Updated 3/11 12:50 pm
Reyes Will Be Okay, But Needs To Completely Shut It Down For A Few Weeks…
In a surprise development to the Mets and Jose Reyes’ agent, the shortstop will remain in New York for several weeks and open the season on the DL.
Test results to determine the extent of Jose Reyes’s hyperthyroidism confirm that his levels are still too high for physical activity, according to a release by the Mets.
Doctors have told him to rest and make changes to his diet. These steps, along with medication, should allow his thyroid levels to return to a normal level. At that time, Reyes will be able to resume baseball activities. When this might happen is still very uncertain according to a conference call by Omar Minaya.
This will not be treated with medication and they do not have a specific timeframe.
The fact of the matter is that Reyes is will have to be out for weeks as opposed to days said Reyes’ agent, Peter Greenberg who is also on the conference call.
Even if he does return to physical activities, he will still have to go into some sort of extended spring training to be in condition to play everyday. For now, he has been ordered to completely shut down all activities.
Get well soon, Jose.
Thanks to Matt Cerrone for his live updates on MetsBlog of the conference call.
Updated 3:20 pm
The Reyes situation has just gotten a little more clearer and less muddled after GM Omar Minaya talked with reporters in response to comments that Jose Reyes made that he was fine.
“I had a conversation with our doctors, a conversation with his representative and we’re all in agreement that he has elevated thyroid levels.”
One of Jose Reyes’ agents, Chris Leible, confirmed the call with Minaya and said there is no communication issue.
“We’re on the same page with the Mets and we’re waiting for the test results.”
Also, according to a report by Adam Rubin, a source told him that Reyes may not even need any treatment and that just a simple dietary change could be the only course of action.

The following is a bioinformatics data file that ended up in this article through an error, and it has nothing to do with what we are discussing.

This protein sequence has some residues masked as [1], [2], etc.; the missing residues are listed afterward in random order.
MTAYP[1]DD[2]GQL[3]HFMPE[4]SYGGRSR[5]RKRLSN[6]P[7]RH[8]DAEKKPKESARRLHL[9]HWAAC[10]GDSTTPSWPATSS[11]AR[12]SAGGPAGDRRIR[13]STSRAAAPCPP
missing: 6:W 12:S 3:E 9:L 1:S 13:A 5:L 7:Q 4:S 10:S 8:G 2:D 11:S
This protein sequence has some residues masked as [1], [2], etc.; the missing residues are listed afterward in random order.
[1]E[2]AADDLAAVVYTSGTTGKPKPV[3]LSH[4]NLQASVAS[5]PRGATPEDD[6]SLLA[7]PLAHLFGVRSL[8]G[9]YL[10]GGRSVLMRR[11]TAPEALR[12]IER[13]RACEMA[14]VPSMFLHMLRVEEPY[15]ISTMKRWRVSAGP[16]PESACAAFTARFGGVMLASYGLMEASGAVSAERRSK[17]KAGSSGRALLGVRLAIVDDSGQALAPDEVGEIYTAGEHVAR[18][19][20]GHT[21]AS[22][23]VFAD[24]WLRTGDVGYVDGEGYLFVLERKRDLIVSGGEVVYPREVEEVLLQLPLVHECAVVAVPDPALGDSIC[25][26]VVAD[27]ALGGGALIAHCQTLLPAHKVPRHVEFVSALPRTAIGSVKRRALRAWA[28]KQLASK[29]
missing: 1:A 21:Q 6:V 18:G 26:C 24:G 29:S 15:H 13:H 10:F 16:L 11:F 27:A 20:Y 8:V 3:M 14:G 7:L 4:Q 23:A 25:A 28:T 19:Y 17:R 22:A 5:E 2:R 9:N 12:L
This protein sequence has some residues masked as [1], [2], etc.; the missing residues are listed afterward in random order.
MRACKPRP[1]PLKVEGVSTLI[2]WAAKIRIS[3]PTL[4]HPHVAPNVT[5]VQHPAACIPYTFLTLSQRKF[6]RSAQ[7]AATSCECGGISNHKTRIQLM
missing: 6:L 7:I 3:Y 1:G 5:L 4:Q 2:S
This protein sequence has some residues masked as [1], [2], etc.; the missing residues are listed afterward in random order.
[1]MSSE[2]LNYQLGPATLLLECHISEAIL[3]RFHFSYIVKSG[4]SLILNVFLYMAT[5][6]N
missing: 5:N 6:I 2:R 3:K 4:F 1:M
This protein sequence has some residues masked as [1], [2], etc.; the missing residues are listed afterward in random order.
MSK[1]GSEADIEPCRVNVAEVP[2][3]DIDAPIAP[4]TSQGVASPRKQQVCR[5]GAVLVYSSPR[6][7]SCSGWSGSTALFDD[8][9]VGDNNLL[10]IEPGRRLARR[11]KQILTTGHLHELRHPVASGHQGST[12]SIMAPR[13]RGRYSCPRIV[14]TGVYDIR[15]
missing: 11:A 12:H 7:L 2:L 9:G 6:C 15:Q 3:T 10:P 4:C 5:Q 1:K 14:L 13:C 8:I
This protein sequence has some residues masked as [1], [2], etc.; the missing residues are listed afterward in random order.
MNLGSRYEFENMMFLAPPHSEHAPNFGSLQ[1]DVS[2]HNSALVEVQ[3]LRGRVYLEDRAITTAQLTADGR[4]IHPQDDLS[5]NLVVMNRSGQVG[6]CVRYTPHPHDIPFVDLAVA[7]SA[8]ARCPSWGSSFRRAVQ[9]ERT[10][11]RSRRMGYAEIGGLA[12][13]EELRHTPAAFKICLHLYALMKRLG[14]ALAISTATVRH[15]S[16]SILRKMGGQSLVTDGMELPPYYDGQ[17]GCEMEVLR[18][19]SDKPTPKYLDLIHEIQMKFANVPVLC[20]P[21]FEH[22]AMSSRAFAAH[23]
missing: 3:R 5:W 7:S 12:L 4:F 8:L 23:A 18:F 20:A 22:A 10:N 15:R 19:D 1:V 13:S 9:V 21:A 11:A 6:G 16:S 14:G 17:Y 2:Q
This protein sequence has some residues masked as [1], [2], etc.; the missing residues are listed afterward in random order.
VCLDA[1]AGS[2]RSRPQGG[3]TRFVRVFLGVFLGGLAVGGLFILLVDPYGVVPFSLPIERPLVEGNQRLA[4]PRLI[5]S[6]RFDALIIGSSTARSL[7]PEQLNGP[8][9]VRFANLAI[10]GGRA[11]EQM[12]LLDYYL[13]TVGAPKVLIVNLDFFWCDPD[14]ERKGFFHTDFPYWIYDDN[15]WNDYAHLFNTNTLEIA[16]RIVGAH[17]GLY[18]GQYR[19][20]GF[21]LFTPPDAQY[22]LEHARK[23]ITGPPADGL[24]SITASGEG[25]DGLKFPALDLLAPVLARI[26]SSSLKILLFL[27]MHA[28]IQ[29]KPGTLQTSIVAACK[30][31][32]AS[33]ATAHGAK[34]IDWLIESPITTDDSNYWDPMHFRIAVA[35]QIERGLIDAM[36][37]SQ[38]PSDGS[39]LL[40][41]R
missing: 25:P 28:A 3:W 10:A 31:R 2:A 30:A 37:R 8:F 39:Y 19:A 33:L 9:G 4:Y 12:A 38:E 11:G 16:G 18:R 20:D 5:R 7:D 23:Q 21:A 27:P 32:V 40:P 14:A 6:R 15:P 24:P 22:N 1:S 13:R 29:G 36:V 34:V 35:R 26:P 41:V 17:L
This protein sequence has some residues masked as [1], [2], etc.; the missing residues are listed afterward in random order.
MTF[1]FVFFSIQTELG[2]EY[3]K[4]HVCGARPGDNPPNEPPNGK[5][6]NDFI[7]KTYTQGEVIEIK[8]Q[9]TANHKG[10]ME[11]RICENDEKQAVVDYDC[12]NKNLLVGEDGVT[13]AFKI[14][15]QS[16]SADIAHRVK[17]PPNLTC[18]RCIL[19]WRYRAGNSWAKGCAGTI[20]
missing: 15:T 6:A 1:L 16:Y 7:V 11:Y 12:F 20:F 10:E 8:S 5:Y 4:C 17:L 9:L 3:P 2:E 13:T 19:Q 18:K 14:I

Updated 11:20 am
According to David Waldstein of the New York Times, Jose Reyes has a ‘mild and perhaps temporary case of hyperthyroidism,’ which might not require treatment, as stated by his agent, Peter Greenberg.
“We’re waiting for the final results tomorrow,” Greenberg said, “but all indications are that it’s the most minimal case of hyperthyroidism possible. The doctor was very pleased and so is Jose.”
According to Waldstein, Reyes could be cleared to play within days.
Maybe this isn’t nearly as bad as the Mets doctors let on…
Original Post 1:30 am
Hours after the New York Mets issued a statement via SNY that said Jose Reyes has an overactive thyroid, the star shortstop said “No way, my thyroid is fine.”
Here we go again…
In a story that gets stranger by the minute, Reyes told ESPN Deportes’ Enrique Rojas that he’s fine.
“The specialists who took care of me in New York have told me that I’m fine and that there’s nothing wrong with my thyroid. The test [taken to follow one conducted during his physical] showed that I’m fine. We just have to wait for the results of the additional test. The [doctors] found inflammation in my throat and no medicine to treat the thyroid or any other condition has been prescribed.”
Last week doctors cleared Reyes to play Friday, but team doctors in New York wanted to take a closer look at him and scratched him from his scheduled game and had him fly to New York for more testing. The Mets said on Tuesday that Reyes is expected to remain in New York while the results of additional blood tests are used to determine his treatment after tests confirmed he has an overactive thyroid. The additional test results aren’t expected back before Thursday.
This is the second time in as many months that the Mets and one of their players have had conflicting reports about their health, diagnosis and treatment, the other being Carlos Beltran.
It looks like this will become yet another media circus, as once again it appears that somewhere between the player, the doctors and the Mets there is a total breakdown in communication.
In a span of three hours, both the Mets and Jose Reyes have issued statements regarding this alleged thyroid condition, and each version is a complete contradiction of the other.
Why does this keep happening?